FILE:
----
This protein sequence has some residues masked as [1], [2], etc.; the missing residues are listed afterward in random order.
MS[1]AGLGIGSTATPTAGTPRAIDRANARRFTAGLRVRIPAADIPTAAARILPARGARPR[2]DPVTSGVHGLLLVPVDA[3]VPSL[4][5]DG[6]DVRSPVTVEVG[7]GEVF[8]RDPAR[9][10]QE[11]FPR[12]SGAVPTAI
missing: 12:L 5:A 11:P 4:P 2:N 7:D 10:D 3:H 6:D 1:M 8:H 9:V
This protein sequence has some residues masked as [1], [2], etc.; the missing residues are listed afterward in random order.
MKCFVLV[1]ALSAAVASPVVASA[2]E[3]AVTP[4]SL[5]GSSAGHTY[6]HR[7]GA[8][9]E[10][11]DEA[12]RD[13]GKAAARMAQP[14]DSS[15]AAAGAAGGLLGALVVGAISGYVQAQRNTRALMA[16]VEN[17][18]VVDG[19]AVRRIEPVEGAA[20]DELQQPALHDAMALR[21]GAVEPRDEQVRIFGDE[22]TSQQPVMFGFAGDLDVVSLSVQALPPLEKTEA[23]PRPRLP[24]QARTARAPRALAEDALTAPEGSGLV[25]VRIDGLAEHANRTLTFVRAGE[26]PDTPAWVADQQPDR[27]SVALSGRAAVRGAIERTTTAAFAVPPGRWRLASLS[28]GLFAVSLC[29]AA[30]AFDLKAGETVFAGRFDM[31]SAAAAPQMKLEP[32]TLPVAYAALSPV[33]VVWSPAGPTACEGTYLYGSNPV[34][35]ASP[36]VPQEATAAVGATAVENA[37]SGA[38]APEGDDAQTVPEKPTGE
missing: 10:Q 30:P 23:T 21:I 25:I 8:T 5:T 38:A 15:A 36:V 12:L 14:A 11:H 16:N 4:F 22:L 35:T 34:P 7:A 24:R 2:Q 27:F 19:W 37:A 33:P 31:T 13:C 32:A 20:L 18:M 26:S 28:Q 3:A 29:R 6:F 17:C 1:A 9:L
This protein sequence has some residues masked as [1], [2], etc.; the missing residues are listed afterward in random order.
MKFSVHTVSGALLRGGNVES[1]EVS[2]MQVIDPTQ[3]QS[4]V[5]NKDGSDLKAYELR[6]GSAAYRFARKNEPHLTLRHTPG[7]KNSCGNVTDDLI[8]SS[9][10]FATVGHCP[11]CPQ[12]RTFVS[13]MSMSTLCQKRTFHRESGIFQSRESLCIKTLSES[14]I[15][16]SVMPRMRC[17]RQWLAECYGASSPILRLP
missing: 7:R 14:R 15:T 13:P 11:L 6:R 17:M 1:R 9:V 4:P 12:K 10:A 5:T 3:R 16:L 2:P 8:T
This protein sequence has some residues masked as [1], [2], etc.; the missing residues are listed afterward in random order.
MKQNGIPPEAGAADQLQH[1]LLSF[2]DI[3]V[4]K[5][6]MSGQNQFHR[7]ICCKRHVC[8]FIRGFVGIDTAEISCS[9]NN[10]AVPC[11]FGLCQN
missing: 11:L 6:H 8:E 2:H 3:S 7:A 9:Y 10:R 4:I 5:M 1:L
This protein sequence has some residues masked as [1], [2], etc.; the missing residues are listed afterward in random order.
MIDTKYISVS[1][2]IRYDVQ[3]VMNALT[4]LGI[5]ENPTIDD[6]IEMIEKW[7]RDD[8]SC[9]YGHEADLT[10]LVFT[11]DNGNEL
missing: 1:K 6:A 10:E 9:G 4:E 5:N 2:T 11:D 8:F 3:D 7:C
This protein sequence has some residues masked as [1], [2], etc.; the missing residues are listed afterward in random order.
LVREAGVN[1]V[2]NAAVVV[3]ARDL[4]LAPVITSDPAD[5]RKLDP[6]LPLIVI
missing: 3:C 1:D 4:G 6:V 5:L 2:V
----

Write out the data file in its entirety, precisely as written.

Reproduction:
This protein sequence has some residues masked as [1], [2], etc.; the missing residues are listed afterward in random order.
MS[1]AGLGIGSTATPTAGTPRAIDRANARRFTAGLRVRIPAADIPTAAARILPARGARPR[2]DPVTSGVHGLLLVPVDA[3]VPSL[4][5]DG[6]DVRSPVTVEVG[7]GEVF[8]RDPAR[9][10]QE[11]FPR[12]SGAVPTAI
missing: 12:L 5:A 11:P 4:P 2:N 7:D 10:D 3:H 6:D 1:M 8:H 9:V
This protein sequence has some residues masked as [1], [2], etc.; the missing residues are listed afterward in random order.
MKCFVLV[1]ALSAAVASPVVASA[2]E[3]AVTP[4]SL[5]GSSAGHTY[6]HR[7]GA[8][9]E[10][11]DEA[12]RD[13]GKAAARMAQP[14]DSS[15]AAAGAAGGLLGALVVGAISGYVQAQRNTRALMA[16]VEN[17][18]VVDG[19]AVRRIEPVEGAA[20]DELQQPALHDAMALR[21]GAVEPRDEQVRIFGDE[22]TSQQPVMFGFAGDLDVVSLSVQALPPLEKTEA[23]PRPRLP[24]QARTARAPRALAEDALTAPEGSGLV[25]VRIDGLAEHANRTLTFVRAGE[26]PDTPAWVADQQPDR[27]SVALSGRAAVRGAIERTTTAAFAVPPGRWRLASLS[28]GLFAVSLC[29]AA[30]AFDLKAGETVFAGRFDM[31]SAAAAPQMKLEP[32]TLPVAYAALSPV[33]VVWSPAGPTACEGTYLYGSNPV[34][35]ASP[36]VPQEATAAVGATAVENA[37]SGA[38]APEGDDAQTVPEKPTGE
missing: 10:Q 30:P 23:T 21:I 25:I 8:T 5:T 38:A 15:A 36:V 12:L 14:A 11:H 16:N 4:F 22:L 35:T 34:P 7:A 24:R 2:Q 27:F 19:W 37:A 33:P 31:T 13:C 32:A 20:L 18:M 26:S 28:Q 3:A 29:R 6:F 17:C 1:A 9:L
This protein sequence has some residues masked as [1], [2], etc.; the missing residues are listed afterward in random order.
MKFSVHTVSGALLRGGNVES[1]EVS[2]MQVIDPTQ[3]QS[4]V[5]NKDGSDLKAYELR[6]GSAAYRFARKNEPHLTLRHTPG[7]KNSCGNVTDDLI[8]SS[9][10]FATVGHCP[11]CPQ[12]RTFVS[13]MSMSTLCQKRTFHRESGIFQSRESLCIKTLSES[14]I[15][16]SVMPRMRC[17]RQWLAECYGASSPILRLP
missing: 7:R 14:R 15:T 13:P 11:L 6:R 17:M 1:R 9:V 4:P 12:K 10:A 5:T 3:R 16:L 2:P 8:T
This protein sequence has some residues masked as [1], [2], etc.; the missing residues are listed afterward in random order.
MKQNGIPPEAGAADQLQH[1]LLSF[2]DI[3]V[4]K[5][6]MSGQNQFHR[7]ICCKRHVC[8]FIRGFVGIDTAEISCS[9]NN[10]AVPC[11]FGLCQN
missing: 11:L 6:H 8:E 2:H 3:S 7:A 9:Y 10:R 4:I 5:M 1:L
This protein sequence has some residues masked as [1], [2], etc.; the missing residues are listed afterward in random order.
MIDTKYISVS[1][2]IRYDVQ[3]VMNALT[4]LGI[5]ENPTIDD[6]IEMIEKW[7]RDD[8]SC[9]YGHEADLT[10]LVFT[11]DNGNEL
missing: 1:K 6:A 10:E 9:G 4:E 5:N 2:T 11:D 8:F 3:D 7:C
This protein sequence has some residues masked as [1], [2], etc.; the missing residues are listed afterward in random order.
LVREAGVN[1]V[2]NAAVVV[3]ARDL[4]LAPVITSDPAD[5]RKLDP[6]LPLIVI
missing: 3:C 1:D 4:G 6:V 5:L 2:V